Tuesday, September 29, 2009

In these Last Days He has Spoken to us by His Son.

Hebrews 1:1-4 (ESV)
Long ago, at many times and in many ways, God spoke to our fathers by the prophets, [2] but in these last days he has spoken to us by his Son, whom he appointed the heir of all things, through whom also he created the world. [3] He is the radiance of the glory of God and the exact imprint of his nature, and he upholds the universe by the word of his power. After making purification for sins, he sat down at the right hand of the Majesty on high, [4] having become as much superior to angels as the name he has inherited is more excellent than theirs.

Hebrews, it pains me to think that this letter is antilegoumena. I like it too much! But no one knows who wrote it, or where it comes from. Without apostolic authority behind it, it is hard to say ‘This is the word of the Lord.” It isn’t up to us to decide what is and what isn’t the word of God. That isn’t man’s decision to make, not on our own, nor in a council, or popular vote. A book either is or is not the word of God. With those letters written by Paul, who had apostolic authority, there is no question. It is the word of God, divinely inspired, inerrant etc. But there are actually books in the New Testament that have been questioned from very early on as to who wrote them, and how much authority they should have. These include: Hebrews, James, 2 Peter, 2 and 3 John, Jude, and Revelation. For various reasons the early church held these books to be suspect, but also did not want to pronounce either way. The evangelical world seems to find the sum total of their canon among this list, James and Revelation. For that reason I almost wish the early church had tossed these books out with the “Shepherd of Hermes.” The collation of the canon, the books we have today in between the covers of The Bible is an interesting history, and is part of the context one needs to accurately interpret the Bible. It is just as helpful to know this history as it is to Know where Ephesus and Corinth were, and who the people were that inhabited those cities. But if I can’t say “thus sayeth the Lord,” after reading Hebrews, I do cherish this book for its explanation of the Gospel. It is the word of God, as far as I’m concerned, in the same way a Sermon that properly divides Law and Gospel is the word of God. I may not be able to source doctrine from it, or find in it any sedes doctrinae, seat of doctrine. But it sure does a wonderful job of explaining the gospel.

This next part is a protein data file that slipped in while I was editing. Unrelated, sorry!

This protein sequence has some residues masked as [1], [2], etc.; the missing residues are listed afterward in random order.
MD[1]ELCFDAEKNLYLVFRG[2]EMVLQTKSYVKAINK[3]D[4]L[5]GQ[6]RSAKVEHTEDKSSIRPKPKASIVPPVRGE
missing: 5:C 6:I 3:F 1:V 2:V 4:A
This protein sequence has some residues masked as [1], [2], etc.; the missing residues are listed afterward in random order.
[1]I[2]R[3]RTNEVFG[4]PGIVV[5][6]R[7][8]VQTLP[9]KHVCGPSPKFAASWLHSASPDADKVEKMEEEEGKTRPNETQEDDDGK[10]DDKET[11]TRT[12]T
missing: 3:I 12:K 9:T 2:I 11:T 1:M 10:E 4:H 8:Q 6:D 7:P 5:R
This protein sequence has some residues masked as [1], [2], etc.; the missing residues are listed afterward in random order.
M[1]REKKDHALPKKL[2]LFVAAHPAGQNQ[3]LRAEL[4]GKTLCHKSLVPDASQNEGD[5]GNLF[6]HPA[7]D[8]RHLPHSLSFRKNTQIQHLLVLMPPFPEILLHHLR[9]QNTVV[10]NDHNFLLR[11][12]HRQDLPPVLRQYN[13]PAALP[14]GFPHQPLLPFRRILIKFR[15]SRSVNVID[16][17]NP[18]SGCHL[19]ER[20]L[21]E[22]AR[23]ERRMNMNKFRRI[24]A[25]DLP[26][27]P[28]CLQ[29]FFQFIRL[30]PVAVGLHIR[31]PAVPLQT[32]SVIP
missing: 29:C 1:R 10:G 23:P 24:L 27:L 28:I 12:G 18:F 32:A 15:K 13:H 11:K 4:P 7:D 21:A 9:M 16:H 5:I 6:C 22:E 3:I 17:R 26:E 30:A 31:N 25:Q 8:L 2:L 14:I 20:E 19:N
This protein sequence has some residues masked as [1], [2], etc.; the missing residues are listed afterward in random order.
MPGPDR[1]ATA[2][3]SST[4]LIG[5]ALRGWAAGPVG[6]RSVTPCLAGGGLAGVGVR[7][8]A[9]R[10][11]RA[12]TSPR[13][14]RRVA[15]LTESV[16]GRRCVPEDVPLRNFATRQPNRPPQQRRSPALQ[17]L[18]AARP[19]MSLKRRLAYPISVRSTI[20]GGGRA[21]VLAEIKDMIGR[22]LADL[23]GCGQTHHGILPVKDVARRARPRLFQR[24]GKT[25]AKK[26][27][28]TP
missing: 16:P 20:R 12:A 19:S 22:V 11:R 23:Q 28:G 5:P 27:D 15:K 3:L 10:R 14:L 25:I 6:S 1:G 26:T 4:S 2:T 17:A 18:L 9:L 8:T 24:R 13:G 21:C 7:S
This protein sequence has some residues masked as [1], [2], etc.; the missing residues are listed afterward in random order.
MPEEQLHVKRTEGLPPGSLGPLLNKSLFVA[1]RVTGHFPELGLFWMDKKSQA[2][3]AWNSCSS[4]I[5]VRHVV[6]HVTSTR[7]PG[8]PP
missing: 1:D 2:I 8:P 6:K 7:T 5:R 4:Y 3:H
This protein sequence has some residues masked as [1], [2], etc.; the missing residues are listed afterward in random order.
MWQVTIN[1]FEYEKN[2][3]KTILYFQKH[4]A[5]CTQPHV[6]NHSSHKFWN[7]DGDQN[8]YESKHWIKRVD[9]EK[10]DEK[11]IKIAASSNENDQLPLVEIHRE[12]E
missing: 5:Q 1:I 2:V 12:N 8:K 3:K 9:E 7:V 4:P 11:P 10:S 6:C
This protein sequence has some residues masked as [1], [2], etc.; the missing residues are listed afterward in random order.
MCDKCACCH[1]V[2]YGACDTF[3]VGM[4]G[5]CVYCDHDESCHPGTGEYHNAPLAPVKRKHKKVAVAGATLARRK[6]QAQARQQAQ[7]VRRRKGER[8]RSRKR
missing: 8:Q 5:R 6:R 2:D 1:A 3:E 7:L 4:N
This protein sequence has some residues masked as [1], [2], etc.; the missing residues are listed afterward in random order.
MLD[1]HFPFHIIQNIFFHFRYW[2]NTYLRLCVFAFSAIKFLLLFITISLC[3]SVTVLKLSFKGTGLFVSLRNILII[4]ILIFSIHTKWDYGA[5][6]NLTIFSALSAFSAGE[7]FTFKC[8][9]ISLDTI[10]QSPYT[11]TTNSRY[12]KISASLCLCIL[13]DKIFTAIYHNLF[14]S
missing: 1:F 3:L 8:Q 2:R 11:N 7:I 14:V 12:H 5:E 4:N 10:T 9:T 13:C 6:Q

Long ago in many and various ways God spoke to us by the prophets, but in these last days he has spoken to us by his Son. What a mouthful! God has spoken to us by His Son! Tough act to follow. The prophets of the Old Testament were like the warm up if you will, the opening act. That band left the stage, and Christ came on. Now the show is over. I once saw Ozzy Osbourne in Italy. To this day I remember Fear Factory opened up for him. To my astonishment many left after they were done playing. Seats opened up down front, and my friends and I more or less made our way down. Ozzy Osbourne came on and delivered a fine show, well worth the money. I personally couldn’t say the same for Fear Factory. They were the opening act. Ozzy was the reason for the whole event. When Ozzy was done the only people that came on stage were roadies. The show was over. Who wants to follow the main act? You wouldn’t do this. The main act is usually a pretty tough act to follow. You would let the crowds down, leave them on a sober note so to speak. Where am I going with this?
We don’t need prophets anymore. God has spoken to us by his son. What more needs to be said? Everything that the prophets did before hand was a preparation for Jesus Christ. He has come, the show is over. We are saved, our sins are forgiven. This is the implication of Hebrews 1:1-2. He spoke to us by His Son! What more needs to be said. Why should we need a “prophet” when we have the words of Christ Himself, the Son of God?! We don’t need no stinkin Prophets. And around here they stink, stink bad. Their breath stinks of death, as their words carry the venom of an asp. But when I hear Christ, I smell life, a heavenly aroma carried in the forgiveness of sins, carried in his blood, the life of the world.

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